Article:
The US Center for Medicare Services recently published a database of physician Medicare billing histories. One interesting bit of information from data release is the fact that a leading source of expenditures for big billers is drugs. As it turns out, Medicare incentivizes physicians to choose the most expensive drugs by reimbursing them for the cost plus six percent. Just another illustration of the way healthcare runs on the same cost-plus markup accounting culture as the rest of the American (and world) economy.
Our whole economy is governed by a set of metrics equating the consumption of inputs to the creation of value. The greater the cost of inputs consumed to produce a given good or service, and the higher its resulting final price, the more value is perceived. This is the opposite of the commonsense approach we take in our daily lives: When we find a way to meet our needs at lower cost and with less effort, we consider ourselves better off.
Not so with the GDP, in which increased efficiency — meeting our needs more cheaply and with fewer material inputs — results in a reduction in national income. The less efficient things are, the more damage resulting from our daily activities to meet our needs, and the more resulting expenditure of inputs, the higher the GDP. A massive auto pileup results — via the costs of repairing and replacing cars, treating victims in Emergency Rooms, etc. — in the addition of untold thousands to the national income. On the other hand, the widespread substitution of the free and open-source Wikipedia for the expensive Britannica, the destruction of newspaper advertising revenues by Craigslist, the replacement of travel agents by online booking services, etc., count as radical reductions in economic output, and hence prosperity on paper — despite the fact that actual individuals and families can now meet needs for free that would once have required them to work hundreds of hours to pay for.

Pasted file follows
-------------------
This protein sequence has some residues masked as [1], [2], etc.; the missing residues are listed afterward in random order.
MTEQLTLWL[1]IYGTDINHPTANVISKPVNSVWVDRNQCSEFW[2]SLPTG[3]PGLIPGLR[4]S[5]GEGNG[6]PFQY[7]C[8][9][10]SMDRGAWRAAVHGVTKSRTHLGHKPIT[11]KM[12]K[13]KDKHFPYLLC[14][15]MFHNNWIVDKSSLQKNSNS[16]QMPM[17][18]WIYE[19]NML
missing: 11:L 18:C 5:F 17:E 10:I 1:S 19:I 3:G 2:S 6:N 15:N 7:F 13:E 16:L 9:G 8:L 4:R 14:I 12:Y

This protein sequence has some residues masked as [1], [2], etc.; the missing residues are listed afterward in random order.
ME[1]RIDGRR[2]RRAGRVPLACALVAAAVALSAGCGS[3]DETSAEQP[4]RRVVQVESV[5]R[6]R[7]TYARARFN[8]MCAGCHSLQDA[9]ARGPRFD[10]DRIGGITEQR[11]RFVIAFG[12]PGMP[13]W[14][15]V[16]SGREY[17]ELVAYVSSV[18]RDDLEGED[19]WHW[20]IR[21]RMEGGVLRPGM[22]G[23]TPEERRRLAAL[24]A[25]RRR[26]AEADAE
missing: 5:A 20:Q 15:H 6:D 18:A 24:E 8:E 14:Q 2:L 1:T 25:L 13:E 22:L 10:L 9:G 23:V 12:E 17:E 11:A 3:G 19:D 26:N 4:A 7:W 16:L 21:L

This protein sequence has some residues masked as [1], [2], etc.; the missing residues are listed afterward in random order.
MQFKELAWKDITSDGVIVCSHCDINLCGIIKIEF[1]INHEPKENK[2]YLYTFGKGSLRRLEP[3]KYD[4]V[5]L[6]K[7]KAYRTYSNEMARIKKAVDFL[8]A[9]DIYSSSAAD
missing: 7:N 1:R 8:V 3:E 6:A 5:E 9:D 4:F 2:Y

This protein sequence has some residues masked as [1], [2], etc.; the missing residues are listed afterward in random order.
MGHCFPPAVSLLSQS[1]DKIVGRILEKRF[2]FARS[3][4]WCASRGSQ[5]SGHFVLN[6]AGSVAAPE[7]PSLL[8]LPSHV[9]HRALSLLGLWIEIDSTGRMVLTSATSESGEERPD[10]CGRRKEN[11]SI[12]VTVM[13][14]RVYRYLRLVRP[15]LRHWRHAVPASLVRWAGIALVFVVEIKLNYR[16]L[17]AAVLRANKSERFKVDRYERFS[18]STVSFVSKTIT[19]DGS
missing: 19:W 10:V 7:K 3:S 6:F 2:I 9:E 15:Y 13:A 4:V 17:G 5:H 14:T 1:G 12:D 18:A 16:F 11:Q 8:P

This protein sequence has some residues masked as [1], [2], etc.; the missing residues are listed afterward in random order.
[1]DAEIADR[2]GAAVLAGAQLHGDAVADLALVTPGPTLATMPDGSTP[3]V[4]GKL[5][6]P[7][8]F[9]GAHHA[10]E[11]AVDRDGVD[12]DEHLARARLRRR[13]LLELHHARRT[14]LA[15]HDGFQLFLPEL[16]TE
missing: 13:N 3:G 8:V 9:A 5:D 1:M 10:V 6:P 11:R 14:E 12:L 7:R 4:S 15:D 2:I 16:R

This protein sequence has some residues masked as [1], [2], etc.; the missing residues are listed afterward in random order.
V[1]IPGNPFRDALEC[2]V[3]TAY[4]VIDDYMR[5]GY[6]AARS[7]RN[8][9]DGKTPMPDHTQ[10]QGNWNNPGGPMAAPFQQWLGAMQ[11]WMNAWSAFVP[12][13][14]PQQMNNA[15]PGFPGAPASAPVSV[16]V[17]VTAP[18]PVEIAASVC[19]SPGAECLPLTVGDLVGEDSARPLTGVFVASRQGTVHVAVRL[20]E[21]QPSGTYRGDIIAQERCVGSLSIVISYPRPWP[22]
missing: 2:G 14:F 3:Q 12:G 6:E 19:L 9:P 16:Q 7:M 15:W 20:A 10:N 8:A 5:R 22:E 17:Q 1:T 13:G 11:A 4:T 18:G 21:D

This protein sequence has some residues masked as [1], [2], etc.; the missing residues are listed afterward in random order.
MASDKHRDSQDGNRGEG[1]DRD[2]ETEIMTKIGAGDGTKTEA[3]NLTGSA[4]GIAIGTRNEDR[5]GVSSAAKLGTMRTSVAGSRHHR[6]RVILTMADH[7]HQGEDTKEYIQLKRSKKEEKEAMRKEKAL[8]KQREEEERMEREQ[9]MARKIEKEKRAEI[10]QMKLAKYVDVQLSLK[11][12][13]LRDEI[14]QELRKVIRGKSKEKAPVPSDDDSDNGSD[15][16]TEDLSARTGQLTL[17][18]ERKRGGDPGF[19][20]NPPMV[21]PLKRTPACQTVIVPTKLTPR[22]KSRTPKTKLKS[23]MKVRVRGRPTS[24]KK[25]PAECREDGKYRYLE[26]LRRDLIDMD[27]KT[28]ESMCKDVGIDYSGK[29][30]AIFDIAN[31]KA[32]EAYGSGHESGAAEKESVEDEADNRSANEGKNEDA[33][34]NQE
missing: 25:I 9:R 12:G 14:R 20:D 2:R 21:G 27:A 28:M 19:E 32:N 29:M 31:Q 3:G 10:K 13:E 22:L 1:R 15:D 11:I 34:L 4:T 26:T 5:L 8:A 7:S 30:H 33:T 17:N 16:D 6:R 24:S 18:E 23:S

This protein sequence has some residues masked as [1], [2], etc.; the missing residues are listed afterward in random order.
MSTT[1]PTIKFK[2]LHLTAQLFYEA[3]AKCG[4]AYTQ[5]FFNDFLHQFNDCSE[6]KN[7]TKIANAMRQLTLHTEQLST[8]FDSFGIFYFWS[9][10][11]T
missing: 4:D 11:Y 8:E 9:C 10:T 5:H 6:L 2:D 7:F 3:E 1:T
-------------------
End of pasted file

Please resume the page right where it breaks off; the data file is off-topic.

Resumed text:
The same is true of the standard corporate accounting system, in which capital expenditures, management salaries and administrative costs, are counted as general overhead, and — through “overhead absorption” — incorporated into the arbitrarily set internal transfer prices assigned to goods “sold” to inventory. The more such inputs wasted in making a finished product, the higher its price, and the higher the resulting book value of the inventory sitting in the warehouse — despite the fact that there’s more inventory than customers are willing to buy at that bloated price. The large corporations that follow this accounting method are generally in oligopoly markets with price leader systems, in which three or four firms in an industry control a majority of sales in a given market and can pass their costs directly on to the consumer via administered pricing.
It works this way in regulated utilities, where rates are set politically so as to guarantee a defined rate of return on expenditure, and in military contracts (the reason it’s in contractors’ interest to come up with those $600 toilet seats). It’s also the way the old Soviet-model planned economies assigned prices to unfinished and finished goods within their systems: So many refrigerators or microwaves produced were so much value, regardless of whether they worked or were destroyed by careless handling during shipping.
In every case, the incentive is to maximize production costs and do things in the most inefficient manner possible, because the measure of value (and standard of reimbursement!) is the cost of the inputs consumed. This is what Paul Goodman called “the great domain of cost-plus.”
This is the reason for most of the cost inflation in higher education. A major part of the industry’s revenues are guaranteed by third parties (for example government aid to higher education and banks that get guaranteed returns on student loans). Since tuition is set through the same administered pricing to the third parties that govern the corporate economy, there’s every incentive in the world to maximize overhead costs through utterly stupid and wasteful construction projects, ever-rising administrator salaries and the like. As a result, inflation in college tuition is even higher than that in healthcare, with a dwindling share of the price going to cover actual delivery of services.
The state, the giant corporation, and large institutions of all other kinds are part of an interlocking culture designed to extract as much money from us as possible while delivering as little as possible in return. That’s why political agendas centered on guaranteeing our ability to pay for services, without touching the institutional culture that makes them so expensive, are a dead end.